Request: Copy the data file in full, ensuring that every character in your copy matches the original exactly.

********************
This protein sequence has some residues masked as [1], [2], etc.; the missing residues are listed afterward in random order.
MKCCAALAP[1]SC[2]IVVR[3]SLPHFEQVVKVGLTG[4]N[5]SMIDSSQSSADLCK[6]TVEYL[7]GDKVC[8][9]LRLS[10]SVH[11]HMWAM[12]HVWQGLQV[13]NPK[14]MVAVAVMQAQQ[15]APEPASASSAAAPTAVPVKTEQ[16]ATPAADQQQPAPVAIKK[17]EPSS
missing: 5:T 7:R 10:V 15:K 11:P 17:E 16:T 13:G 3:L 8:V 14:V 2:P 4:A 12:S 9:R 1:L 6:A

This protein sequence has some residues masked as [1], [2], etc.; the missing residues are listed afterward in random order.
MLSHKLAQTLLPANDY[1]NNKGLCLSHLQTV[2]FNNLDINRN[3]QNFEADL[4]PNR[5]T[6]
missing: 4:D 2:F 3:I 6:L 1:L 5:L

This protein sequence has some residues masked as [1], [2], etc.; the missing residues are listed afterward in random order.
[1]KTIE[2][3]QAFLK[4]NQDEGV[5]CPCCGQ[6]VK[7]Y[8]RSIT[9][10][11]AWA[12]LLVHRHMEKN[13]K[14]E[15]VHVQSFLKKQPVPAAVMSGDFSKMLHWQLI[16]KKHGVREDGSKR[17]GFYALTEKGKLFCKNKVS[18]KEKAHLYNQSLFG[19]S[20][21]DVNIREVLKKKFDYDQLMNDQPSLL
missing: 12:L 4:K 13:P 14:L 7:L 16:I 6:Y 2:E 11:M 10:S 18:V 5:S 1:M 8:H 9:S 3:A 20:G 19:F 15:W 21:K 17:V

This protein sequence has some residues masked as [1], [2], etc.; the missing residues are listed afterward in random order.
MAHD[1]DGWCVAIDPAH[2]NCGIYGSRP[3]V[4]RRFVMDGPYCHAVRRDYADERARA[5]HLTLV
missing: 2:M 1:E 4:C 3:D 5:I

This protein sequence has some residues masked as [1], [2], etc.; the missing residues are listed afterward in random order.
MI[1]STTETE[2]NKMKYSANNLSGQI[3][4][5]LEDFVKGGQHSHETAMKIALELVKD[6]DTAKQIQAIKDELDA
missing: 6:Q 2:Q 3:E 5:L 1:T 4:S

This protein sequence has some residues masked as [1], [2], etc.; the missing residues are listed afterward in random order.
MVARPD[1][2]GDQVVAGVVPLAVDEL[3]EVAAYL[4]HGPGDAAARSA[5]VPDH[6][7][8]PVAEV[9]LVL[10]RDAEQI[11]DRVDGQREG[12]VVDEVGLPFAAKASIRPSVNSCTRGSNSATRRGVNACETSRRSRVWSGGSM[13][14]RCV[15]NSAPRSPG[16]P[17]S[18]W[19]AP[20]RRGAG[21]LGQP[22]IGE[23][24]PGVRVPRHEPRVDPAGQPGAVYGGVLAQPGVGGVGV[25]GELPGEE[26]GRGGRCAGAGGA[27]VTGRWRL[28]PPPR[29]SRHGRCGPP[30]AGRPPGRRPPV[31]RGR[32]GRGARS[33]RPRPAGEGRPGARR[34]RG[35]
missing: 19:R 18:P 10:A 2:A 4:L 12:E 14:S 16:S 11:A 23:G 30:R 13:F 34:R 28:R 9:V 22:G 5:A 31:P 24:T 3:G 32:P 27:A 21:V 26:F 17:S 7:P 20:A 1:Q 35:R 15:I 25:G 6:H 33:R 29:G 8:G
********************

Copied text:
This protein sequence has some residues masked as [1], [2], etc.; the missing residues are listed afterward in random order.
MKCCAALAP[1]SC[2]IVVR[3]SLPHFEQVVKVGLTG[4]N[5]SMIDSSQSSADLCK[6]TVEYL[7]GDKVC[8][9]LRLS[10]SVH[11]HMWAM[12]HVWQGLQV[13]NPK[14]MVAVAVMQAQQ[15]APEPASASSAAAPTAVPVKTEQ[16]ATPAADQQQPAPVAIKK[17]EPSS
missing: 5:T 7:R 10:V 15:K 11:P 17:E 16:T 13:G 3:L 8:V 14:V 2:P 4:A 12:S 9:R 1:L 6:A

This protein sequence has some residues masked as [1], [2], etc.; the missing residues are listed afterward in random order.
MLSHKLAQTLLPANDY[1]NNKGLCLSHLQTV[2]FNNLDINRN[3]QNFEADL[4]PNR[5]T[6]
missing: 4:D 2:F 3:I 6:L 1:L 5:L

This protein sequence has some residues masked as [1], [2], etc.; the missing residues are listed afterward in random order.
[1]KTIE[2][3]QAFLK[4]NQDEGV[5]CPCCGQ[6]VK[7]Y[8]RSIT[9][10][11]AWA[12]LLVHRHMEKN[13]K[14]E[15]VHVQSFLKKQPVPAAVMSGDFSKMLHWQLI[16]KKHGVREDGSKR[17]GFYALTEKGKLFCKNKVS[18]KEKAHLYNQSLFG[19]S[20][21]DVNIREVLKKKFDYDQLMNDQPSLL
missing: 12:L 4:K 13:P 14:L 7:L 16:I 6:Y 2:E 11:M 10:S 18:V 5:S 1:M 8:H 9:S 3:A 20:G 19:F 15:W 21:K 17:V

This protein sequence has some residues masked as [1], [2], etc.; the missing residues are listed afterward in random order.
MAHD[1]DGWCVAIDPAH[2]NCGIYGSRP[3]V[4]RRFVMDGPYCHAVRRDYADERARA[5]HLTLV
missing: 2:M 1:E 4:C 3:D 5:I

This protein sequence has some residues masked as [1], [2], etc.; the missing residues are listed afterward in random order.
MI[1]STTETE[2]NKMKYSANNLSGQI[3][4][5]LEDFVKGGQHSHETAMKIALELVKD[6]DTAKQIQAIKDELDA
missing: 6:Q 2:Q 3:E 5:L 1:T 4:S

This protein sequence has some residues masked as [1], [2], etc.; the missing residues are listed afterward in random order.
MVARPD[1][2]GDQVVAGVVPLAVDEL[3]EVAAYL[4]HGPGDAAARSA[5]VPDH[6][7][8]PVAEV[9]LVL[10]RDAEQI[11]DRVDGQREG[12]VVDEVGLPFAAKASIRPSVNSCTRGSNSATRRGVNACETSRRSRVWSGGSM[13][14]RCV[15]NSAPRSPG[16]P[17]S[18]W[19]AP[20]RRGAG[21]LGQP[22]IGE[23][24]PGVRVPRHEPRVDPAGQPGAVYGGVLAQPGVGGVGV[25]GELPGEE[26]GRGGRCAGAGGA[27]VTGRWRL[28]PPPR[29]SRHGRCGPP[30]AGRPPGRRPPV[31]RGR[32]GRGARS[33]RPRPAGEGRPGARR[34]RG[35]
missing: 19:R 18:P 10:A 2:A 4:L 12:E 14:S 16:S 11:A 23:G 30:R 13:F 34:R 28:R 9:V 22:G 5:A 31:P 24:T 3:G 32:P 27:A 21:V 26:F 17:S 7:P 20:A 1:Q 35:R 15:I 25:G 6:H 33:R 29:G 8:G